It’s Time To “Get Serious,” Is It?

CBS News’ Brian Montopoli writes this morning:

Boehner and the rest of the House Republican leadership laid out their offer in a letter to the president earlier this week. It said Republicans would cut a total of $1.2 trillion in spending, but it does not actually say what would be cut. The letter broadly says that the cuts would follow those put forth in what was called “the Bowles plan,” a reference to Democrat Erskine Bowles, who quickly put out a statement saying that the letter does not represent his beliefs. (Republicans were referencing testimony that Bowles gave to the Joint Select Committee on Deficit Reduction last year. That testimony represented Bowles’ understanding of the midpoint between the two sides at the time; he noted Monday that “circumstances have changed since then.”)

Let’s give House Republicans the benefit of the doubt and assume they are calling for the cuts articulated last year by Bowles. His testimony called for roughly $600 billion in Medicare savings, in part from raising the Medicare eligibility age, $300 billion in other discretionary spending cuts, and $300 billion in cuts to other mandatory spending programs.

Despite GOP claims that they represent a middle ground, there is simply no reason Democrats would agree to these cuts. Here’s why: If the nation goes off the fiscal cliff, it faces $1.2 trillion in automatic spending cuts split between domestic spending and military spending. Republicans are effectively proposing to keep the cuts but focus them entirely areas that Democrats want to protect: Domestic spending and other entitlements. Meanwhile, under the GOP plan, there would be no cuts to defense programs — the area Republicans want to protect. Why on earth would Democrats agree to a deal in which all the cuts are made to their priorities when they could simply do nothing and let the pain be shared by both sides?

Now to be fair, Montopoli doesn’t completely single out Republicans for blame in the present impasse over a budget deal to prevent sweeping automatic budget cuts and tax hikes set to take effect at the end of the year. According to this analysis, President Barack Obama’s aggressive stand in favor of resetting the present 35% top federal income tax rate to the Clinton-era 39.5%–again, only on income over $250,000–is “far from what Republicans could swallow.”

But it’s at least a specific proposal; more than John Boehner can deliver.

When it comes to new revenue – aka, additional money coming into the government – Boehner has set a target of $800 billion. This is not insignificant: The offer has already prompted howls from some on the right who oppose any new revenue. But it is also less than substantive, since Boehner declines to say how he would make the cuts — he merely says they should come through “pro-growth tax reform that closes special-interest loopholes and deductions while lowering rates.” Does that mean getting rid of the mortgage interest deduction? Capping charitable deductions? The letter doesn’t say. [Pols emphasis]

With polling decisively indicating once again that intransigent Republicans will take the blame in the event of a failure to reach an agreement, what we have here is the equivalent of Paul Ryan’s infamous “budget with no numbers”–a proposal that really isn’t even a proposal, yet is nevertheless being insistently represented as a good-faith attempt at reaching an agreement.

Bottom line: both sides may be taking a hard line with a few weeks left to negotiate, but there’s a difference between doing so with specifics, and wasting everyone’s time. The polls say the public gets the difference, just as polls show that voters favor Obama’s proposal for raising taxes on high income earners while minimizing cuts to Medicare and Social Security.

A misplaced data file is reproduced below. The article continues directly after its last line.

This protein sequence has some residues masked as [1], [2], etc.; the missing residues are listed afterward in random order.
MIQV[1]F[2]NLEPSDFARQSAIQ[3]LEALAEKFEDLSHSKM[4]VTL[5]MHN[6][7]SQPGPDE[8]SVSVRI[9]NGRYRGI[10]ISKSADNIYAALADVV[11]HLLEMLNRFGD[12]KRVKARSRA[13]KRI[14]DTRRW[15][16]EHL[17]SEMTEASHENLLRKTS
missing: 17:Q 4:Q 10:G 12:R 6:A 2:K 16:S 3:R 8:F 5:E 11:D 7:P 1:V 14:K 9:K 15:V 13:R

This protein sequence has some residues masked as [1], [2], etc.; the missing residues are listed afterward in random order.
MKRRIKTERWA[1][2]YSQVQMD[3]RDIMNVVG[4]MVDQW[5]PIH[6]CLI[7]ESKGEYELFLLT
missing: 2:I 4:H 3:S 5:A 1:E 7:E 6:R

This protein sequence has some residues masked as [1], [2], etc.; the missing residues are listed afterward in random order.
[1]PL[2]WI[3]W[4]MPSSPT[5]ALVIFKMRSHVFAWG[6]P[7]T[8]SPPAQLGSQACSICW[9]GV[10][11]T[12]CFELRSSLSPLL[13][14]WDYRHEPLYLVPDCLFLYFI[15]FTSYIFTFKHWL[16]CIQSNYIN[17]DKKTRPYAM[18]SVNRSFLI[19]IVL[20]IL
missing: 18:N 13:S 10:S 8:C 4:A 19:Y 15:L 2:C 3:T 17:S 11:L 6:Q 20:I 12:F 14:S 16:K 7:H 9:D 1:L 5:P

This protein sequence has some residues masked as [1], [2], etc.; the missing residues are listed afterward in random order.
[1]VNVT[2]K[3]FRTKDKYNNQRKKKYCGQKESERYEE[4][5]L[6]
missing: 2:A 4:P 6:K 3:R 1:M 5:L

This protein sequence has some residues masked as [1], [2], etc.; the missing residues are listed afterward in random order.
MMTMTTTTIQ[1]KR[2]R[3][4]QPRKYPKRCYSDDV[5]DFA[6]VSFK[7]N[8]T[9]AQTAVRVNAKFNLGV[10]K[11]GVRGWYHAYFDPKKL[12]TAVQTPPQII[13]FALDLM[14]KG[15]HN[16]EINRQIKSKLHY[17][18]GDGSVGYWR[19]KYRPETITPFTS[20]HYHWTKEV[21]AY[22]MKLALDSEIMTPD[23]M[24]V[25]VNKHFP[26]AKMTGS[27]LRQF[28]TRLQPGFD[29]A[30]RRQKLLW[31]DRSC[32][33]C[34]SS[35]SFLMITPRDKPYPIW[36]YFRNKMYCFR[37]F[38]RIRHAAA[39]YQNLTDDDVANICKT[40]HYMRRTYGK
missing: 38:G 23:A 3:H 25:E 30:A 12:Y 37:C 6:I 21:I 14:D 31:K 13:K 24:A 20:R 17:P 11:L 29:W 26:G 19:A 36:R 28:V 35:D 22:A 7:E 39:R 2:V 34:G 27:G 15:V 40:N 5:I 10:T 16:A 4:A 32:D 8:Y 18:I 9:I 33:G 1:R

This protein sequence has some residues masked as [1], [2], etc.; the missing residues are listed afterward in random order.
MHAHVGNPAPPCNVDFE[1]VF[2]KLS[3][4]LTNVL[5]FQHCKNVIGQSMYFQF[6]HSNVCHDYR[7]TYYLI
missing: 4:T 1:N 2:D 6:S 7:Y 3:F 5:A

With all this in mind, back to Boehner’s call to “get serious.”

8 Community Comments, Facebook Comments

  1. what brung ya’ . . .”  (More of daddy’s sage advice.)

    That’s the same detailed plan of specific and clearly targeted cuts and budget remedies that worked so well recently to get Willard elected.

    . . . Gotta’ admire that savvy Boehner.

  2. BlueCat says:

    The Obama administration did train Republicans to expect “compromise” at this level during the first two years of the first term, during which every “negotiation” seemed to start with an opening offer from the administration of almost everything they thought the Republicans wanted as their starting “bargaining” position.

    Boehner’s problem is that, like all who were shocked by the demos who support Obama actually turning out to vote, even if it meant 9 hour waits, and Obama and every Dem Senator running in a competitive races winning along with Dem Reps in the few competitive districts, he doesn’t realize that things have changed. Maybe he does but he has to play to the base as long as he can.

    Now when Rs demand that all their sacred cows be protected while offering to “compromise” with vague promises of a little possible revenue raising via cuts not to be specified until after the deal is accepted and even that much compromise angers their Tea Party wing, they are shocked…shocked that Obama and his Dems don’t cave immediately.

    They still have no clue that it’s time for them to “get serious”. The public polls clearly for tax increase on the top bracket and against throwing seniors, kids, students, women, middle income, lower income, poor, unemployed (thanks largely to R policy) and disabled under the bus.  

  3. ajb says:

    “This may be a moment in Senate history when a senator made a proposal and, when given an opportunity for a vote on that proposal, filibustered his own proposal,” said Sen. Dick Durbin (D-Ill.). “I think we have reached a new spot in the history of the Senate we’ve never seen before.”

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